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To commence with the horses: The breeding of horses for harness purposes is the aim of Mr. Benitz, and many were being handled and broken on my visit. There are four manada of mares each containing forty, and this year great luck has happily been the lot. The stallions, four in number, were selected from the stud of Mr. John Nash, of Carcaraná [sp] and El Refango [sp], and do not retract from the reputation of that gentleman as a breeder of high class animals. They are Clydesdale, Cleveland, and one Irish hunter of great power and form, and their stock are just of the class required in this country for carriage and draught purposes. One pair of chestnuts, rising five, are almost perfection, and a great horse or foal which galloped past me, struck me as being the very animal for carrying weight and beautiful in every point. All cannot be noticed but all are good. Mention must, however, be made of a pair of  pure white criollo ponies which are now being broken to harness. They are as handsome as any driven in the “Row” and should turn out as valuable. The potros, of which there are now seventy-five rising three, and some fifty or more rising two, and the fillies to the same amount, are kept in separate potreros, and they look as well as any to be seen around. The mares are mostly Suffolk Punch and are descended from that great old horse Nelson which belonged to Mr. Paul Krell.

Two thoroughbred bulls and 100 breeding cows of at least 15/16ths, are the home cattle. But this does not represent the stock. In three leagues of camp, now almost entirely laid down in alfalfa, one must expect a few more. Of late there have not been so many on account of Mr. Benitz having been ploughing and putting in this alfalfa, but in a few days (they are now on their way), he will have some 4000 head for fattening. That cattle were removed from La California was due to the fact that the pasto fuerte was found not to have the nutritive powers hoped for, and so they were sent to the Gran Chaco, where Messrs. Benitz rent some six leagues and have over 8000 head, which are of the best and fattest. Every year tropas are brought down to invernar, and other cattle are taken for the same purpose. To the markets of Buenos Aires, Rosario, Cordoba, and Santa Fé there are continual consignments both from here and the Chaco.

The sheep consist of 3000 black face, from the flocks of Mr. Kemmis and Messrs. Dickenson, with thirty imported rams. The capones and boregas are all in separate paddocks, only the breeding ewes being together. The sheep dip is some six feet deep and some fifty yards long, and built, with its approaches, on principles of the soundest.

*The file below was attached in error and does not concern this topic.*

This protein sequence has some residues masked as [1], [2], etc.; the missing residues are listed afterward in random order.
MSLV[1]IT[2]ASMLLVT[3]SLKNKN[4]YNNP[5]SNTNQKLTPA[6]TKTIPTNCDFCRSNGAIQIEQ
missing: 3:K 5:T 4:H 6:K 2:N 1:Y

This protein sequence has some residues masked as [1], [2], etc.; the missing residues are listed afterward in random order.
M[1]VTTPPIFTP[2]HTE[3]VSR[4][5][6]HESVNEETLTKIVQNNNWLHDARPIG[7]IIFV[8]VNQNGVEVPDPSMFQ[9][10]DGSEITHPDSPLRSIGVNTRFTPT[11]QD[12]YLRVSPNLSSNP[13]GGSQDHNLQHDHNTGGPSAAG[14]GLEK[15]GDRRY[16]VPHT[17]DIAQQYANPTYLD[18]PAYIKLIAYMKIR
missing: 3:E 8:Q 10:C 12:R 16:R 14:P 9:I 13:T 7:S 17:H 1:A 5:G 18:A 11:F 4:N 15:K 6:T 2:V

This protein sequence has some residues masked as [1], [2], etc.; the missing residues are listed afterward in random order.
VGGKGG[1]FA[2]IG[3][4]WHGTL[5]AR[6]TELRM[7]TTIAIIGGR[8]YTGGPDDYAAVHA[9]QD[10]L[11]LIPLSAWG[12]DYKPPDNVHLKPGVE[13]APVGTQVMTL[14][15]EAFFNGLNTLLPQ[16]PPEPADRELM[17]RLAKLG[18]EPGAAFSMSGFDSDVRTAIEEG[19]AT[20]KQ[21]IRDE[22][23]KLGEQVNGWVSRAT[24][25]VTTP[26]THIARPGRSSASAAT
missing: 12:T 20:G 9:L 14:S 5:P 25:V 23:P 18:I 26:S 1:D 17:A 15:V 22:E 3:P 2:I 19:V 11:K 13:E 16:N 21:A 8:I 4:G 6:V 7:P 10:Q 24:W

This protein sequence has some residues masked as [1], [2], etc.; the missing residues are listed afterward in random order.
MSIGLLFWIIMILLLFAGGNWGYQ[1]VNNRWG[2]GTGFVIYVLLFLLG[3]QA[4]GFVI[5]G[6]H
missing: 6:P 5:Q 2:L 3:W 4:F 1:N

Three hundred pigs from “famed Berkshire” complete the stock, but still there are many working bullocks employed in ploughing the last 1000 squares which are to take alfalfa in July, and for home purposes.

There are now 3800 squares of alfalfa divided into potreros and fenced to perfection. No wheat is grown, except by the colonists on the land, who this year, from 1000 squares, averaged sixteen quintals of excellent grain.

The dairy, cool and grotto-like, is a great hobby of Mrs. Benitz, who delights in superintending the making of the cheese and butter. The excellence of these is well known, not only over the province but at much greater distance. Hides and wool are sold on the place, and not exported direct. Direct exportation of horses is, however in contemplation for the early future.

The ostrich about which Mr. Benitz wrote you a week or so ago, which had, as supposed, ceased to lay, has now beaten her record; on the day of my visit, the 21st inst., she had deposited ninety-eight eggs, and still looked as if she could eat another packet of tin-tacks or a cold chisel, for which she seems to have a penchant. There are thirteen of these birds in the small paddock adjoining the house, and very charming they make the view, but this is the only domestic one.

The Gran Chaco, which I have never visited, is, I hear, though wild and rough, specially adapted for breeding cattle on a large scale and is the home of all wild game. Mr. Alfred Benitz is in charge there and has had many a brush with the Indians, for whom he generally accounts. Mr. Herman Benitz spends his time doing the hard work—he likes it—either here, at the Chaco, or on the estancia at Entre Rios, where another brother is manager and part proprietor. He was in the expedition against the Indians some three years ago which was commanded by Commandantes Agromenova and Sepera, in which 120 men took part. He was three months out and has many tales to tell of his sufferings and experience, and of the scalps that fell—I mean came off to him.

The success of Polo in this province owes much to Mr. John Benitz. He and Mr. Alfred Dickenson, enthusiasts in the game, whip up from every available spot those who can play and those who are likely to make players, and encourage the “young idea,” not by swearing at him when he makes a bad stroke or breaks some rule, and so unnerving him, but by applauding any mark he makes on the field and telling him quietly of his mistakes afterwards. These are the class of men to make the game popular and to bring in new blood.

C. W. W.

© Peter Benitz (Benitz Family)